This plat map accompanied the paperwork concerning the drilling of an oil well by John Q. Tannehill on the Double S Ranch, owned by Shelley M. Stoody, at what is now the Western Hills Country Club on the Chino Hills portion of Carbon Canyon.  Carbon Canyon Road runs from the lower left to upper right, between the numbers 36 and 31 [these being section numbers] with the summit appearing to be just above where it reads "Parcel No. 4" and the well was located above that in a square to the left of where it says "No. 1" for the parcel of that number.  This would be at the far north portion of the golf course, the lake of which is fed from springs that this well, converted for water use, would tap.  Click on the image to see it enlarged in a new window.
He filed a "Notice of Intention to Drill New Well" form with the state's Division of Oil and Gas on 13 April, received approval, and within a couple of days work began.  The well was spudded (started) on the 16th and the first 150 feet were drilled that day.  After cementing the casing to that depth, drilling continued on the 18th down to 1070 feet.  Over another week the work got down as far as 2150 feet, the intended depth approved for on the application.

What was found was shale at the shallow level, water and sand down to 1400 feet, sandy shale at 1800 feet, and hard sandy shale below that.  Once Tannehill had gone as far as he was approved to go, there was no choice but to give up when no deposits of oil were found.  That's the inherent risk of any drilling, but especially wildcatting.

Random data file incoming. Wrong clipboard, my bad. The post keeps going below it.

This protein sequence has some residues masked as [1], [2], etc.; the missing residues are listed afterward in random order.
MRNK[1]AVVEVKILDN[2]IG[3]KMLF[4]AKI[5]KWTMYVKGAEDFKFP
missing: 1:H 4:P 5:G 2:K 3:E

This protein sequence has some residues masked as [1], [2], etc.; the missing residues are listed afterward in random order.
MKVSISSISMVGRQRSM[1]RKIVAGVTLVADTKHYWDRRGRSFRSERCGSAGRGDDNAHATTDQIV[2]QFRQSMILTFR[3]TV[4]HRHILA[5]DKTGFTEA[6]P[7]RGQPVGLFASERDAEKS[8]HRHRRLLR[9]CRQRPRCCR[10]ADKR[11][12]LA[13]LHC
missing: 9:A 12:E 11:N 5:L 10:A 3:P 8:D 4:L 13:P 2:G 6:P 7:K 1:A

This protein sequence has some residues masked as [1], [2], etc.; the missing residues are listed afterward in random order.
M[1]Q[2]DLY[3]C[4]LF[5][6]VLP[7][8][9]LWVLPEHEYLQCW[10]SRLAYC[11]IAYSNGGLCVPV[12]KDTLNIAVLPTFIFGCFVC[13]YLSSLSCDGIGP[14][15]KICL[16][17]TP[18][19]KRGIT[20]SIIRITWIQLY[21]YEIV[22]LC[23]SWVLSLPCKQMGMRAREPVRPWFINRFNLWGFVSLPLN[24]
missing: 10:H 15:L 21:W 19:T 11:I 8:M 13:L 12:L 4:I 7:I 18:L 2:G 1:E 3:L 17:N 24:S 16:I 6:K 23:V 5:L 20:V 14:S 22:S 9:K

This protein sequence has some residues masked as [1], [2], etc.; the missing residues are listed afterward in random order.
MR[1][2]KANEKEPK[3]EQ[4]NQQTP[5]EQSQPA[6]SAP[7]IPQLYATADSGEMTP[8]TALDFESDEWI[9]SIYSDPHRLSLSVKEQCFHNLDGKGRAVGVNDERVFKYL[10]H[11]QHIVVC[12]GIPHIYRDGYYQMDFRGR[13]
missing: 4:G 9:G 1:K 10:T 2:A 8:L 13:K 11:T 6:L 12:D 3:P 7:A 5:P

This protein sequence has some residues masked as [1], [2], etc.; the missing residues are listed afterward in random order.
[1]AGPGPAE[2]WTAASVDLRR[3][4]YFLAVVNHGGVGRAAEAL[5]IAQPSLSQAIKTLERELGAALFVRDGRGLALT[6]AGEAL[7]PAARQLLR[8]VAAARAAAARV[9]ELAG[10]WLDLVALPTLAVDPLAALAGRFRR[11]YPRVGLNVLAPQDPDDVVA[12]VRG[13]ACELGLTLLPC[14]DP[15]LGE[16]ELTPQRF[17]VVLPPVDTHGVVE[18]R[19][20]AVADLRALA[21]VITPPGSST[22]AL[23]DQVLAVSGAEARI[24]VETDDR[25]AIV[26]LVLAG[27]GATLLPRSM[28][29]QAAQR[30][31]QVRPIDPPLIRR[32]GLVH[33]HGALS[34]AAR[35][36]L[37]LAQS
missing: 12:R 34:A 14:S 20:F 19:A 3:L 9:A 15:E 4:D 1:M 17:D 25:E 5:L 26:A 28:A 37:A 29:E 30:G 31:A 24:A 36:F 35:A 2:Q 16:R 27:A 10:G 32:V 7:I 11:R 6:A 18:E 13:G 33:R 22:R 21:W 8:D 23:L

So, on 5 May, Tannehill filed a "Notice of Intention to Abandon Well," and submitted a letter dated the previous day on Stoody's Double S. Ranch letterhead (address: "Summit Carbon Canyon, Route 3, Box 61, Chino, California") that stated:
I, S.M. Stoody, owner of property leased by Mr. John Q. Tannehill, request the well be left in condition to make a water well.  I will accept responsibility of developing or abandoning said well according to the rules of the State of California, Division of Oil & Gas."
It is evident from a plat map (shown here) that went along with the paperwork for the well drilling project that the dry well was dug somewhere in the vicinity of the upper portion of today's Western Hills Golf Course.

As for the Tannehill family's larger oil firm, it still existed until 1996 when its many assets were sold to the Berry Petroleum Company for $25.2 million, including 600 acres in Kern County producing 1400 barrels of oil per day and reserves of some 7.1 million barrels, as well as a power plant--all located near the oil town of Taft.

A little sidenote on this is that the Tannehills bought, in the 1910s, a portion of the Topo Ranch in San Benito County.  This ranch had been purchased in 1860 by Patrick Breen and his son Edward, survivors of the tragic Donner Party that had been trapped by blizzards in the Sierra Nevada Mountains near today's Truckee in 1846.  Breen died in 1868 and his descendants owned the ranch for decades afterward until losing the last of it in the Great Depression of the 1930s.  In the 1940 census, Lisle, his wife Lillian and their son John resided on the ranch.  Incidentally, there is a clothing line, run out of Venice Beach here in Los Angeles, that draws its inspiration from the Topo Ranch.

Next up, the second of the two oil wells drilled on Shelley Stoody's Double S Ranch . . .